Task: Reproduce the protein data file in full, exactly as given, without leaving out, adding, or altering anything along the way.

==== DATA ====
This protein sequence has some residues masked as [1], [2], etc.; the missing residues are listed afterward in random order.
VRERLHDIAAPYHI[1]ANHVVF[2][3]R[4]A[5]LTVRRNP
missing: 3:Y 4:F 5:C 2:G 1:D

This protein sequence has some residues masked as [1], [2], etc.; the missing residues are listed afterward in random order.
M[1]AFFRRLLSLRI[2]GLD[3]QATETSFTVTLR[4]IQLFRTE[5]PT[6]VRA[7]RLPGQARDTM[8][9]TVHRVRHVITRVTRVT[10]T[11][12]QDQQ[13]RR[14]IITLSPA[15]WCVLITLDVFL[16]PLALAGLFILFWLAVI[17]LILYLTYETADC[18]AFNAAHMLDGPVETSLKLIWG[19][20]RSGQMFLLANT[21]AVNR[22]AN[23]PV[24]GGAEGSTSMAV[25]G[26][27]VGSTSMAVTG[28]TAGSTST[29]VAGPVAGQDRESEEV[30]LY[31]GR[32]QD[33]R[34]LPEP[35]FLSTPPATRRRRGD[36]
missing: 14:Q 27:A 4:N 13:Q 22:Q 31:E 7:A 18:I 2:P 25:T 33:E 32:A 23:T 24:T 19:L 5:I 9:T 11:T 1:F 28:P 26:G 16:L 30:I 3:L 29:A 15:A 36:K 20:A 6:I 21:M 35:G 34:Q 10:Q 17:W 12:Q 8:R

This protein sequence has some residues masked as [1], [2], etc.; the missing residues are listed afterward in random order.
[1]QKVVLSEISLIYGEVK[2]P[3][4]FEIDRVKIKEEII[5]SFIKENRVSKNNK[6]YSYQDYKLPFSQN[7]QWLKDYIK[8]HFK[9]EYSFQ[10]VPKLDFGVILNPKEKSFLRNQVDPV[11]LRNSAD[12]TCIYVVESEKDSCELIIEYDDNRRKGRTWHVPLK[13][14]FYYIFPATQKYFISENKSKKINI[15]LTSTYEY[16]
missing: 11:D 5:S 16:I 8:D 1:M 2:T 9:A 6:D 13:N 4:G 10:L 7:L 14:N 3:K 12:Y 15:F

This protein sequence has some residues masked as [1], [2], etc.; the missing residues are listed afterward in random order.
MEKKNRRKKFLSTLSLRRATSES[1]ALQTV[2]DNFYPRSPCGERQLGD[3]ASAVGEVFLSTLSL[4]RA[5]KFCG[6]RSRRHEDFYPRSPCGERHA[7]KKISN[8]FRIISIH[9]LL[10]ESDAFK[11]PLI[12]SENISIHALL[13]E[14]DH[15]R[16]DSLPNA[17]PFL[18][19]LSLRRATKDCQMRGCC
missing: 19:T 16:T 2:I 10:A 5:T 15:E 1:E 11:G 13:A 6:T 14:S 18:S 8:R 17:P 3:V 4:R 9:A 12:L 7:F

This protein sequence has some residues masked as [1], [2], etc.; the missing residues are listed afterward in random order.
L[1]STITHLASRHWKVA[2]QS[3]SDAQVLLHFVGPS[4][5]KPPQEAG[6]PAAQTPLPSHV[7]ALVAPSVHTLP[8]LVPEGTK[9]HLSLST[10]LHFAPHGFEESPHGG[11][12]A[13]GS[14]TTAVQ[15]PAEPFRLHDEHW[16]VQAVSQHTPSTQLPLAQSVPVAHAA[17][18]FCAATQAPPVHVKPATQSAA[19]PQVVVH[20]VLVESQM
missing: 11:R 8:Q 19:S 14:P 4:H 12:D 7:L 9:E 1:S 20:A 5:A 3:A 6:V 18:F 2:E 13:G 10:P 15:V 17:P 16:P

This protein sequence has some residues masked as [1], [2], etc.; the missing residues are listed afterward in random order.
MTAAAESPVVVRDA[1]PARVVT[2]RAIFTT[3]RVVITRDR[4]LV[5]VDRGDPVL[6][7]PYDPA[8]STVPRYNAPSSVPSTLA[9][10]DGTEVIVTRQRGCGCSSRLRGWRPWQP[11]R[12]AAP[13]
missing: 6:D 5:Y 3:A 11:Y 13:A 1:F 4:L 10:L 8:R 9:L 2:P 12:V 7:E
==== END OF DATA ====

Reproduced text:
This protein sequence has some residues masked as [1], [2], etc.; the missing residues are listed afterward in random order.
VRERLHDIAAPYHI[1]ANHVVF[2][3]R[4]A[5]LTVRRNP
missing: 3:Y 4:F 5:C 2:G 1:D

This protein sequence has some residues masked as [1], [2], etc.; the missing residues are listed afterward in random order.
M[1]AFFRRLLSLRI[2]GLD[3]QATETSFTVTLR[4]IQLFRTE[5]PT[6]VRA[7]RLPGQARDTM[8][9]TVHRVRHVITRVTRVT[10]T[11][12]QDQQ[13]RR[14]IITLSPA[15]WCVLITLDVFL[16]PLALAGLFILFWLAVI[17]LILYLTYETADC[18]AFNAAHMLDGPVETSLKLIWG[19][20]RSGQMFLLANT[21]AVNR[22]AN[23]PV[24]GGAEGSTSMAV[25]G[26][27]VGSTSMAVTG[28]TAGSTST[29]VAGPVAGQDRESEEV[30]LY[31]GR[32]QD[33]R[34]LPEP[35]FLSTPPATRRRRGD[36]
missing: 14:Q 27:A 4:N 13:Q 22:Q 31:E 7:A 18:I 2:P 25:T 33:E 32:A 23:T 24:T 19:L 5:I 9:T 11:T 1:F 28:P 26:G 16:L 30:I 3:L 29:A 15:A 36:K 20:A 6:I 21:M 35:G 34:Q 10:Q 17:W 12:Q 8:R

This protein sequence has some residues masked as [1], [2], etc.; the missing residues are listed afterward in random order.
[1]QKVVLSEISLIYGEVK[2]P[3][4]FEIDRVKIKEEII[5]SFIKENRVSKNNK[6]YSYQDYKLPFSQN[7]QWLKDYIK[8]HFK[9]EYSFQ[10]VPKLDFGVILNPKEKSFLRNQVDPV[11]LRNSAD[12]TCIYVVESEKDSCELIIEYDDNRRKGRTWHVPLK[13][14]FYYIFPATQKYFISENKSKKINI[15]LTSTYEY[16]
missing: 11:D 5:S 16:I 8:D 1:M 2:T 9:A 6:D 13:N 4:G 10:L 7:L 14:N 3:K 12:Y 15:F

This protein sequence has some residues masked as [1], [2], etc.; the missing residues are listed afterward in random order.
MEKKNRRKKFLSTLSLRRATSES[1]ALQTV[2]DNFYPRSPCGERQLGD[3]ASAVGEVFLSTLSL[4]RA[5]KFCG[6]RSRRHEDFYPRSPCGERHA[7]KKISN[8]FRIISIH[9]LL[10]ESDAFK[11]PLI[12]SENISIHALL[13]E[14]DH[15]R[16]DSLPNA[17]PFL[18][19]LSLRRATKDCQMRGCC
missing: 19:T 16:T 2:I 10:A 5:T 15:E 1:E 11:G 13:A 6:T 14:S 18:S 8:R 17:P 3:V 4:R 9:A 12:L 7:F

This protein sequence has some residues masked as [1], [2], etc.; the missing residues are listed afterward in random order.
L[1]STITHLASRHWKVA[2]QS[3]SDAQVLLHFVGPS[4][5]KPPQEAG[6]PAAQTPLPSHV[7]ALVAPSVHTLP[8]LVPEGTK[9]HLSLST[10]LHFAPHGFEESPHGG[11][12]A[13]GS[14]TTAVQ[15]PAEPFRLHDEHW[16]VQAVSQHTPSTQLPLAQSVPVAHAA[17][18]FCAATQAPPVHVKPATQSAA[19]PQVVVH[20]VLVESQM
missing: 11:R 8:Q 19:S 14:P 4:H 12:D 7:L 9:E 1:S 20:A 5:A 3:A 6:V 18:F 2:E 13:G 10:P 15:V 17:P 16:P

This protein sequence has some residues masked as [1], [2], etc.; the missing residues are listed afterward in random order.
MTAAAESPVVVRDA[1]PARVVT[2]RAIFTT[3]RVVITRDR[4]LV[5]VDRGDPVL[6][7]PYDPA[8]STVPRYNAPSSVPSTLA[9][10]DGTEVIVTRQRGCGCSSRLRGWRPWQP[11]R[12]AAP[13]
missing: 6:D 5:Y 3:A 11:Y 13:A 1:F 4:L 10:L 8:R 9:L 2:P 12:V 7:E